Leaking lighter removed from patient's stomach

One Florida man's stomach pain turned out to have an unusual cause: A lighter that the man had swallowed was leaking lighter fluid into his gut, according to a recent report of the man's case.

The 49-year-old went to the emergency room in October 2016 complaining of stomach pain, nausea and vomiting, according to the case report, which was published online in August in the journal Case Reports in Emergency Medicine.

Though the man's blood and urine tests were normal, an X-ray revealed a curious finding: "a foreign body resembling a cigarette lighter … within the stomach," the doctors who treated the man wrote in the report. 

The doctors removed the lighter using a tool called an endoscope — a thin, flexible tube with a camera and forceps that's inserted into the mouth and down into the stomach. The camera revealed that the lighter, which was upside down in the man's stomach, had leaked so much fuel that the man had developed an ulcer, or hole in his stomach lining. 

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This is only the third case in the medical literature of someone swallowing a lighter that then needed to be removed, and it's the first time that it has happened in the U.S., according to the case report. In the two previous instances, doctors needed to remove the lighters because they had caused blockages in the bowel, but the new case was more urgent, because the lighter was leaking fluid.

The chemicals found in lighter fluid are particularly toxic, but in fact it was the man's stomach acid that was responsible for tearing a hole into his gastric tissue. The lighter fluid facilitated this by eating away at the protective mucus layer that separates the stomach lining from stomach acid, according to the report. With no mucus left to act as a buffer, the patient's unchecked stomach acid was free to wreak havoc and cause an ulcer.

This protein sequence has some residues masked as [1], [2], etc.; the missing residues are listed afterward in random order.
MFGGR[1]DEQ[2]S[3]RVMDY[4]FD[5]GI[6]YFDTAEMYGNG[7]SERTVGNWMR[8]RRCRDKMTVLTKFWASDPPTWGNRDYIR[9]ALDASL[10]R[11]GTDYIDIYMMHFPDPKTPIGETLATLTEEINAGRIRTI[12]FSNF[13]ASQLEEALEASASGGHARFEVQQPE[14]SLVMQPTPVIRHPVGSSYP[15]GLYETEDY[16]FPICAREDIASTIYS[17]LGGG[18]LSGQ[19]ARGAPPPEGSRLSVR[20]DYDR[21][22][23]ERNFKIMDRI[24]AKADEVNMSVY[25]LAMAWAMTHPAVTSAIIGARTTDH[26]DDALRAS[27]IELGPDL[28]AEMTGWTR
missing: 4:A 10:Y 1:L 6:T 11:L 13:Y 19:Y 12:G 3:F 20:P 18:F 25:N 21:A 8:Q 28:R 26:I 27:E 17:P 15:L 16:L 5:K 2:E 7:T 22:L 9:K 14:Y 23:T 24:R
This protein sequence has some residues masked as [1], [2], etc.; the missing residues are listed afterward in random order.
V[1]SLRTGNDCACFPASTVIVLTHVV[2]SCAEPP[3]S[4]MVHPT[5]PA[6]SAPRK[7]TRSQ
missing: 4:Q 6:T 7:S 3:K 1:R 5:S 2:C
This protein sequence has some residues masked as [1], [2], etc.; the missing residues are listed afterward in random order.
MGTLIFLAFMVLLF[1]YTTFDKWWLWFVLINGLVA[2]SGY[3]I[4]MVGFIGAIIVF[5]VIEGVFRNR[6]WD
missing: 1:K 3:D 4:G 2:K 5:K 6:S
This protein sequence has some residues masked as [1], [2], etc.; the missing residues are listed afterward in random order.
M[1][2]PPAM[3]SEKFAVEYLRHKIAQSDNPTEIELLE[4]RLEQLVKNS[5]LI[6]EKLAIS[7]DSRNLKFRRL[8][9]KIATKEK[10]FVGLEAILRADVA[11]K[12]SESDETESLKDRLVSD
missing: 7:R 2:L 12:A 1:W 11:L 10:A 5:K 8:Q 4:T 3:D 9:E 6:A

"Ulcers from foreign bodies are not that common," said Dr. Asim Shuja, a medical internist at the University of Florida College of Medicine who treated the man. But in rare instances, certain objects — especially batteries, which can leak battery acid — can cause problems, Shuja said.  

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But ulcers like those caused by swallowing the leaky lighter should heal, as long as the object is removed and the ulcers are medicated quickly, Shuja told Live Science. In the man's case, he was given medicine for the ulcer, which had healed by his two-month followup appointment.

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Most of the time, when someone swallows something other than food, the object will pass through the person's digestive tract and out the other end with no issues other than discomfort. Frequently swallowed items included dentures, chicken bones or household items, according to a 2012 study published in the journal Deutsches Ärzteblatt International.

But sometimes, people swallow things on purpose, and mental illness or a desire to self-harm plays a role. In this case, the patient was known to have schizophrenia and had previously been hospitalized after he swallowed a spoon.

"Our patient had a history of ingesting objects like spoons [and] razor blades in the past," Shuja noted.

In many cases, these patients develop worsening symptoms related to their psychiatric illnesses over time, he said.

Originally published on Live Science.